Optimizing force spectroscopy by modifying commercial cantilevers: Improved stability, precision, and temporal resolution.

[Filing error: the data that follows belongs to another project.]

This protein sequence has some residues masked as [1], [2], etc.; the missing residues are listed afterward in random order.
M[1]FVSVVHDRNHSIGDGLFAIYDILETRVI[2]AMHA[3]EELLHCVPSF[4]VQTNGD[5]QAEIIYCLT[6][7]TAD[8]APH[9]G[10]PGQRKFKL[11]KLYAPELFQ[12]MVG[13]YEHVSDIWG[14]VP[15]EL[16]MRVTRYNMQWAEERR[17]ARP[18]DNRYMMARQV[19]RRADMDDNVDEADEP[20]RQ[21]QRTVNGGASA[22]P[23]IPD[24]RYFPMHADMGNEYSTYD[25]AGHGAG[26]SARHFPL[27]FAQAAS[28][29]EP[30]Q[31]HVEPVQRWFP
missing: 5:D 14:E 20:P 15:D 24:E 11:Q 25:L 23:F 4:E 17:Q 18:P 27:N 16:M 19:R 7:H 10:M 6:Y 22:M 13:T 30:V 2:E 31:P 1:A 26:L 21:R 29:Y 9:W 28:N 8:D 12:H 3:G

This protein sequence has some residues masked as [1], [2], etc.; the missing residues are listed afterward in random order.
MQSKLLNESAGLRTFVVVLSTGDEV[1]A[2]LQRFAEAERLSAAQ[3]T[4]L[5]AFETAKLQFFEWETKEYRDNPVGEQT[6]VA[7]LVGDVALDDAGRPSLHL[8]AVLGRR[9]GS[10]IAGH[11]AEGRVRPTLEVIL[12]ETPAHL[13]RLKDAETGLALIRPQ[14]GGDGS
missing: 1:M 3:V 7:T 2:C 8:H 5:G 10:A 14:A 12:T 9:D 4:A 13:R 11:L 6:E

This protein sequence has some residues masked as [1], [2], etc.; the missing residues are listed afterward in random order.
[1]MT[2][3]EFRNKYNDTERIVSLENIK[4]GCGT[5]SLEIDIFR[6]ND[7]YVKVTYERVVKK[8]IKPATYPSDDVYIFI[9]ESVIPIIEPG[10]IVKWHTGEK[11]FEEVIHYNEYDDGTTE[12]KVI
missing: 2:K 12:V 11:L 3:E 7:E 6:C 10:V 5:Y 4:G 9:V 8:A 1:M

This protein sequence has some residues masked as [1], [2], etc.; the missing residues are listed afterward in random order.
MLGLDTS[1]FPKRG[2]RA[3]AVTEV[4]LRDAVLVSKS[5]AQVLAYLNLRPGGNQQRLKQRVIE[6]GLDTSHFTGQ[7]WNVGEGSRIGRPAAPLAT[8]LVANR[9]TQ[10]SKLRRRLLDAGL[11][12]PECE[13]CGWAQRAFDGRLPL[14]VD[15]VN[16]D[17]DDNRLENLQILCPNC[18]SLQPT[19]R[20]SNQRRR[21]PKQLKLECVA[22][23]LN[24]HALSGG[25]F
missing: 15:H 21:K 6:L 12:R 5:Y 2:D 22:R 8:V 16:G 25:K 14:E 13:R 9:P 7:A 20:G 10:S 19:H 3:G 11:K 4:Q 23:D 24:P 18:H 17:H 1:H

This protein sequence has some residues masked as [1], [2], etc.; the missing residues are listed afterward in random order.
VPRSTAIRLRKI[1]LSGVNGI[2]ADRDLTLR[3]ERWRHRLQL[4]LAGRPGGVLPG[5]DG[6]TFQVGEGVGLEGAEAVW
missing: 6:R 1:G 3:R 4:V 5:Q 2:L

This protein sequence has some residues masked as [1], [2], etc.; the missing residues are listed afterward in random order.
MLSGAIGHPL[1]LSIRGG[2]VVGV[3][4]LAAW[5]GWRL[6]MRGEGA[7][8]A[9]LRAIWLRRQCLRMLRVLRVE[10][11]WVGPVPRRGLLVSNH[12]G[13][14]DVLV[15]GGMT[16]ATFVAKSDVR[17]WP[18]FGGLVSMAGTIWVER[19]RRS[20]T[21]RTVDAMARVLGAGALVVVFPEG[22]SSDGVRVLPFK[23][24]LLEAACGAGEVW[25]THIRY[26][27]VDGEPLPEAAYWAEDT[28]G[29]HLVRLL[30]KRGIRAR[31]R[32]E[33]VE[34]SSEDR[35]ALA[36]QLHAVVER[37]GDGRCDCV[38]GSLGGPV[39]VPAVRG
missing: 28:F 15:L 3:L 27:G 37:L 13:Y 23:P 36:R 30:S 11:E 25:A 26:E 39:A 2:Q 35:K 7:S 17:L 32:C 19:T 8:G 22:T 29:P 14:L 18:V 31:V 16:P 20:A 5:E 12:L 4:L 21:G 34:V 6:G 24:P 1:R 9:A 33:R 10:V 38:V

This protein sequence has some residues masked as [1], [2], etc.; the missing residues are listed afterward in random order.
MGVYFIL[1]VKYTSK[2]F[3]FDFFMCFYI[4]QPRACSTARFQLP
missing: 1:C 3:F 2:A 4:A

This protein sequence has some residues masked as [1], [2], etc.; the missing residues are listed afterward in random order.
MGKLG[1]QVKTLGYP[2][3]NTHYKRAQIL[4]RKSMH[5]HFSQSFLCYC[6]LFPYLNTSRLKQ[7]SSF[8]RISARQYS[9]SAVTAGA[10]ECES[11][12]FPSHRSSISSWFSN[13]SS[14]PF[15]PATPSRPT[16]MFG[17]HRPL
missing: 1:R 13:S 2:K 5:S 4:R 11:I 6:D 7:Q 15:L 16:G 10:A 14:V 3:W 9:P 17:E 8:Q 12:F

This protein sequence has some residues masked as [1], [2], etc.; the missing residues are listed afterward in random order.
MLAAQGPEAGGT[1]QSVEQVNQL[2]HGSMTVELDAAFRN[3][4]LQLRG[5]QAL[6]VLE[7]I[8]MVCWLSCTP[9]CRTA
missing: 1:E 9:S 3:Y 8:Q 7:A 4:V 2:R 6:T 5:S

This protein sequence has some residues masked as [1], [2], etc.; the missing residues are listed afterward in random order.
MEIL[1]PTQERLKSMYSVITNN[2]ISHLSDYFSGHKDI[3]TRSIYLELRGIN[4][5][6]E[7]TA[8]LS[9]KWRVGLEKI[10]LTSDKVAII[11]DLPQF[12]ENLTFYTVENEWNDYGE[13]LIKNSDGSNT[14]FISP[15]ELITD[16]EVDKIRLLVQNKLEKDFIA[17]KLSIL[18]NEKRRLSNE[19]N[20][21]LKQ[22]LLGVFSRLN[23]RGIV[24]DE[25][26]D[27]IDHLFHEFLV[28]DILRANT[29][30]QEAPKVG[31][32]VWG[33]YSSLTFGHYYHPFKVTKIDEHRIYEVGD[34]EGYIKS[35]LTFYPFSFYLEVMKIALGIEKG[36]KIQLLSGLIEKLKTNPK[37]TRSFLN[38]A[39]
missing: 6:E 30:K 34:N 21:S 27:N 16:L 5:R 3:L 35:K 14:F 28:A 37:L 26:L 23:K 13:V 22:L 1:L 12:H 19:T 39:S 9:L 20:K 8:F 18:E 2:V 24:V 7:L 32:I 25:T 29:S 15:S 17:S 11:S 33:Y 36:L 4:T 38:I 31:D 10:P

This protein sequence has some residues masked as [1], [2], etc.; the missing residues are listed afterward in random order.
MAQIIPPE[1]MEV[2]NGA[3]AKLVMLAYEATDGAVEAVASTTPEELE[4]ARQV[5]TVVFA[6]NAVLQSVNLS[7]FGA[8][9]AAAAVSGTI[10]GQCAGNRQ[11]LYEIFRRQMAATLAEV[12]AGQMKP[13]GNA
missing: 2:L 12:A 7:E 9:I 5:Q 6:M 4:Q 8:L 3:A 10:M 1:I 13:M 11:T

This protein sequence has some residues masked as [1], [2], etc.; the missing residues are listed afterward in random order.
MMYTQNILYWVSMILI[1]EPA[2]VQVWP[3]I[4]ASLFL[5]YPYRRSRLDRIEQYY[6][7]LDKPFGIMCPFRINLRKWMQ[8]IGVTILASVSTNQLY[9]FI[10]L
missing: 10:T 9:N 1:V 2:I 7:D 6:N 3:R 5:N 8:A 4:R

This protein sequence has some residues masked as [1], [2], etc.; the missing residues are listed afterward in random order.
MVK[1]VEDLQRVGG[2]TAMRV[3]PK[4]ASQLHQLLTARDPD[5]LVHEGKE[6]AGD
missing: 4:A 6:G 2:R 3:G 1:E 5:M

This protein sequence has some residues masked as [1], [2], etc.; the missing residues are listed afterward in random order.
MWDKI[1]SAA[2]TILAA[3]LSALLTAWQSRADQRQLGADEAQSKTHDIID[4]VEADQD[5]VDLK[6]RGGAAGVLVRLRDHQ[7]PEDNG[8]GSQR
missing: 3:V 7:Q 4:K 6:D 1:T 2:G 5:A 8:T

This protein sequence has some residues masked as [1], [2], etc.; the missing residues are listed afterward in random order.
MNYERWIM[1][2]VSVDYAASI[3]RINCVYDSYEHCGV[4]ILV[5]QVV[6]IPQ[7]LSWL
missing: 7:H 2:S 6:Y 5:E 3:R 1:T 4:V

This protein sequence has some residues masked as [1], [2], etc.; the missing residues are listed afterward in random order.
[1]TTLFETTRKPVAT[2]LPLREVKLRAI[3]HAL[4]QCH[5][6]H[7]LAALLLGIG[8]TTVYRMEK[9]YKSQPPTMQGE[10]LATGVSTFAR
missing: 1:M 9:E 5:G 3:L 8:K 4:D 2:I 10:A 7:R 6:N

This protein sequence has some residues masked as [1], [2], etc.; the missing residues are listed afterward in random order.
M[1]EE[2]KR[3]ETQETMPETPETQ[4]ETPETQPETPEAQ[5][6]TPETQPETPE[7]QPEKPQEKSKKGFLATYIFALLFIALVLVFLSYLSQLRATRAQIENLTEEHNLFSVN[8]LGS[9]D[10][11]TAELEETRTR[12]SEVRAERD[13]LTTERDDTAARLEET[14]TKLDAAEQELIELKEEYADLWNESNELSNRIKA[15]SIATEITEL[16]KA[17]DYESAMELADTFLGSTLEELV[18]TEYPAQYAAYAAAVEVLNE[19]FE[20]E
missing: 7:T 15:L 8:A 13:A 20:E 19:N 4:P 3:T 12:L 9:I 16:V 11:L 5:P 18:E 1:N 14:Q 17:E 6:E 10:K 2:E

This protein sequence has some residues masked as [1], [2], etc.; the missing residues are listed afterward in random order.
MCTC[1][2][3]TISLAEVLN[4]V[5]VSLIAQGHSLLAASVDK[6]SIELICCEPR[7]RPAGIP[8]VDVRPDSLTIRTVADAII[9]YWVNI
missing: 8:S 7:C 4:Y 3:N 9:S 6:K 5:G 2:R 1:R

Single-molecule techniques have advanced our understanding of transcription by RNA polymerase (RNAP). A new arsenal of approaches, including single-molecule fluorescence, atomic-force microscopy, magnetic tweezers, and optical traps (OTs) have been employed to probe the many facets of the transcription cycle. These approaches supply fresh insights into the means by which RNAP identifies a promoter, initiates transcription, translocates and pauses along the DNA template, proofreads errors, and ultimately terminates transcription. Results from single-molecule experiments complement the knowledge gained from biochemical and genetic assays by facilitating the observation of states that are otherwise obscured by ensemble averaging, such as those resulting from heterogeneity in molecular structure, elongation rate, or pause propensity. Most studies to date have been performed with bacterial RNAP, but work is also being carried out with eukaryotic polymerase (Pol II) and single-subunit polymerases from bacteriophages. We discuss recent progress achieved by single-molecule studies, highlighting some of the unresolved questions and ongoing debates.